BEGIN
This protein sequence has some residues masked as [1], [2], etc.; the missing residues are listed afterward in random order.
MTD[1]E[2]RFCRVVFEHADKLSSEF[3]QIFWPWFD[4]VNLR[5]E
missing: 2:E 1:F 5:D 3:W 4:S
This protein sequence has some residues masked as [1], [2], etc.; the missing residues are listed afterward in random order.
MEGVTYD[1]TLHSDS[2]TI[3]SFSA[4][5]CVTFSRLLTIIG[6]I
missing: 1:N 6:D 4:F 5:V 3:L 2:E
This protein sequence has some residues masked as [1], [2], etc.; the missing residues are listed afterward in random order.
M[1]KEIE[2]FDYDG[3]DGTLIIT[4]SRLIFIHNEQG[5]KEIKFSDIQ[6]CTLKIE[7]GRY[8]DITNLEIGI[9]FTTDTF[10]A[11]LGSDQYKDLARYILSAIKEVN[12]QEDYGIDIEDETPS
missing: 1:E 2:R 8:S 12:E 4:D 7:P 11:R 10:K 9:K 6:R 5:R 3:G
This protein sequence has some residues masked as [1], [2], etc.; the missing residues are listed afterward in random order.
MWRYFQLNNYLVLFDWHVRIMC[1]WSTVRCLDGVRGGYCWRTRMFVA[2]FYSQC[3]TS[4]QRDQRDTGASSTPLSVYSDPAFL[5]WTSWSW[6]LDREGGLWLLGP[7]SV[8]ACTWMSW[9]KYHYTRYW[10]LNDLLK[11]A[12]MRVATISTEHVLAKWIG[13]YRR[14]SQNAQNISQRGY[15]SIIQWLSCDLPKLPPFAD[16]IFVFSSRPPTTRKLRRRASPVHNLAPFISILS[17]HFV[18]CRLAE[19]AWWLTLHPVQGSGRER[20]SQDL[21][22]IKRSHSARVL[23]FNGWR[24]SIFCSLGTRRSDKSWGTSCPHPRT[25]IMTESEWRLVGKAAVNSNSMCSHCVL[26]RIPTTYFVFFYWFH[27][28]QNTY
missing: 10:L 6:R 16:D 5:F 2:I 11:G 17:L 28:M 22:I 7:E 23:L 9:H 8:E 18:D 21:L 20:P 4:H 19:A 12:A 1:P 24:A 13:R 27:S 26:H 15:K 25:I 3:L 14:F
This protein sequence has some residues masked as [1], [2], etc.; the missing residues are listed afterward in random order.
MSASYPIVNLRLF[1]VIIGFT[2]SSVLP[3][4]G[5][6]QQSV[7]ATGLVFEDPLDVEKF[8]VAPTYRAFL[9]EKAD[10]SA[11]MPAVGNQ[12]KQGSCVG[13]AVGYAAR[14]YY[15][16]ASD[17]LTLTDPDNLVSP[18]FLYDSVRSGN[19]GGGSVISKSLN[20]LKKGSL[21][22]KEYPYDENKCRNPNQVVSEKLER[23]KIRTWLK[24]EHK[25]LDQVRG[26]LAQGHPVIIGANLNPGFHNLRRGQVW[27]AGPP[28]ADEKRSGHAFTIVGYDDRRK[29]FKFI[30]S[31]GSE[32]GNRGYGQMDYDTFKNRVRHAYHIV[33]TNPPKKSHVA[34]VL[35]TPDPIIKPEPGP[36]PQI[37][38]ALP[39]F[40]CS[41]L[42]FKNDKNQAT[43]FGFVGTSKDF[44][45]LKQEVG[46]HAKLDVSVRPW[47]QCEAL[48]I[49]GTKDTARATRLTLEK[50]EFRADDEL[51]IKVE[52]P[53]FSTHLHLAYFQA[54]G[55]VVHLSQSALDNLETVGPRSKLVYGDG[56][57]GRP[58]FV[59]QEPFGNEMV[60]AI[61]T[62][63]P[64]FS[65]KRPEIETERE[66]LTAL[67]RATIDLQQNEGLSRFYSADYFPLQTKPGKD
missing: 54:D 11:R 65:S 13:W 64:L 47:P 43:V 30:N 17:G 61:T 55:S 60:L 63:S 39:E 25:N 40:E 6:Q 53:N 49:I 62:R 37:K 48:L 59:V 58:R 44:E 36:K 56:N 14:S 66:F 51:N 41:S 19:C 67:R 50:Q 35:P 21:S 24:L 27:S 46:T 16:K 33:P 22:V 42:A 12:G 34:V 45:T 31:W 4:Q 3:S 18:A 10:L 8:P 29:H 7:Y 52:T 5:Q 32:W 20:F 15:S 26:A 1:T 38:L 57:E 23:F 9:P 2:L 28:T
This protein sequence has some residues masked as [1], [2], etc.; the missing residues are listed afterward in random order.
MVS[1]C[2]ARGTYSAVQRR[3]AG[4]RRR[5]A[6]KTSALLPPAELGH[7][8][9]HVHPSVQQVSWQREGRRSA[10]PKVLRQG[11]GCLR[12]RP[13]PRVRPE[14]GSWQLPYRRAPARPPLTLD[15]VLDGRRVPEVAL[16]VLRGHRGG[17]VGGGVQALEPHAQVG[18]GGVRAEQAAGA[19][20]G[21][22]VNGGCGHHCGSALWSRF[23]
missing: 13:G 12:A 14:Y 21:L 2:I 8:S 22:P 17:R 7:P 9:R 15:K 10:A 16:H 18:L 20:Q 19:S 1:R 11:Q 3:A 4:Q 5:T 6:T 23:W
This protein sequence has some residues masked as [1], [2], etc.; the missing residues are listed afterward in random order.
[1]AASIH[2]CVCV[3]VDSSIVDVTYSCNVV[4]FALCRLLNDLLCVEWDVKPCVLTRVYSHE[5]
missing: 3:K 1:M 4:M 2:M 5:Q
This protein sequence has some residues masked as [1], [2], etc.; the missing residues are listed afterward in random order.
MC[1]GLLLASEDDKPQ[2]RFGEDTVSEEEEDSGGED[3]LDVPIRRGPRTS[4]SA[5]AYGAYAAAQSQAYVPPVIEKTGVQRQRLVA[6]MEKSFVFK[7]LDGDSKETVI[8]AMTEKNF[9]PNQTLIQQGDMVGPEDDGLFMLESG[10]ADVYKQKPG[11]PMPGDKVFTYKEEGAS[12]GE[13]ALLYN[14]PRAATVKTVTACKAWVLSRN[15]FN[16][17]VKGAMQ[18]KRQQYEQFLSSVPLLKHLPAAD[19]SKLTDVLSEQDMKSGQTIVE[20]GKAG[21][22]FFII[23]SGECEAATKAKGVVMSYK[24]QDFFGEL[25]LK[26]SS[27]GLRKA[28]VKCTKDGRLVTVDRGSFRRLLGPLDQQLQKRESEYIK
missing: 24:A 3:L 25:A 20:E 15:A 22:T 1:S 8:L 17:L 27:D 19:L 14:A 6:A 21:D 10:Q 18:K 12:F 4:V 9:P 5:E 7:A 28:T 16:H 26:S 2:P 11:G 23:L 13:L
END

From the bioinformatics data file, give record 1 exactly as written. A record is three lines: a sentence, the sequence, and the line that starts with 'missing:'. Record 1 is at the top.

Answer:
This protein sequence has some residues masked as [1], [2], etc.; the missing residues are listed afterward in random order.
MTD[1]E[2]RFCRVVFEHADKLSSEF[3]QIFWPWFD[4]VNLR[5]E
missing: 2:E 1:F 5:D 3:W 4:S